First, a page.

Margot Emerson never revealed her date of birth but her first job was as an apprentice dressmaker in a department store in Brisbane’s Fortitude Valley. At night she studied millinery, fashion and cooking and, following her marriage to Edward Kelly, the licensee of the Charleville Hotel, she moved to Charleville and became admired for her love of people from all walks in life.
In addition to the Charleville Hotel, the Kelly’s took over the National Hotel in Brisbane where troops and returned servicemen were always welcome given special meals. In later years they managed the Pacific Hotel in Southport, which later became the site of Australia Fair Shopping Centre.
Despite her success at the hotels she managed with her husband, Margot Kelly’s name is synonymous with the Hibiscus Room and her love of the flower predated the restaurant. In 1940 she was described entering the Pacific Hotel as “… wearing bud pink linen with a pale pink hibiscus tucked in her dark hair, and carrying a bunch of darker red hibiscus, she looked like a bridesmaid.” (Sunday Mail, 22 Dec 1940, p. 16)
When Edward Kelly died in 1949, Margot moved to Surfers Paradise where they had a home on the Esplanade. In 1954 she built the Hibiscus Room on a site she owned in Hanlan Street, Surfers Paradise and created one of the most popular and long lasting entertainment venues on the Gold Coast.
The elegant restaurant she built was a magnet for people including “…politicians, diplomats, film stars, princes, playboys and ordinary every-day citizens…” (Dwyer, John, 1983). Margot offered a unique experience that combined fine dining under chandeliers, elegant fashion and luxurious décor.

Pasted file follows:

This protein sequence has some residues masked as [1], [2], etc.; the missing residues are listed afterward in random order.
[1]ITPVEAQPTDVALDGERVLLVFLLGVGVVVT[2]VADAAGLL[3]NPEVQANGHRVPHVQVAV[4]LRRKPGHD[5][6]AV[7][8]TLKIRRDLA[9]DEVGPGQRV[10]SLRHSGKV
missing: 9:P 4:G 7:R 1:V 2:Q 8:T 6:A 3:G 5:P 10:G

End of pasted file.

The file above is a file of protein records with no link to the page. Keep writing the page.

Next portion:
The Hibiscus Room was the setting for countless celebrations including 21st birthdays and engagement parties over its 26 years of operation. A variety of entertainers regularly performed and Margot herself often sang at the piano with guests.
After many years of entertaining visitors and residents on the Gold Coast, the decision to close the Hibiscus Room was made and an auction to sell the contents took place. Many people attended hoping to get a small memento.
In 1980 the building was demolished to make way for the Beachcomber high rise. In April 1983 Margot was presented with the Surfers Paradise Chamber of Commerce Community Achievement Award with 22 others at the 50th birthday celebrations of Surfers Paradise at the Chevron Hotel. It was her last public appearance before passing away in late 1983.
Sources of information and further reading
- “Margot Kelly: a legend on the Gold Coast.” The Australian Women’s Weekly (1933 – 1982) 20 Oct 1971: 18. http://nla.gov.au/nla.news-article43201756
- “Beside the Sea.” Sunday Mail (Brisbane) (Qld. : 1926 – 1954) 22 Dec 1940: 16. http://nla.gov.au/nla.news-article97875322
- Dwyer, John. “Legend of love left behind by Margot.” The Gold Coast Bulletin, 7 Oct 1983, p. 4
- “Margot Kelly.” The Gold Coast Bulletin, 5 Oct 1983, p. 7.
- “Coast mourns the legendary Margot Kelly.” The Gold Coast Bulletin, 28 Sep 1983.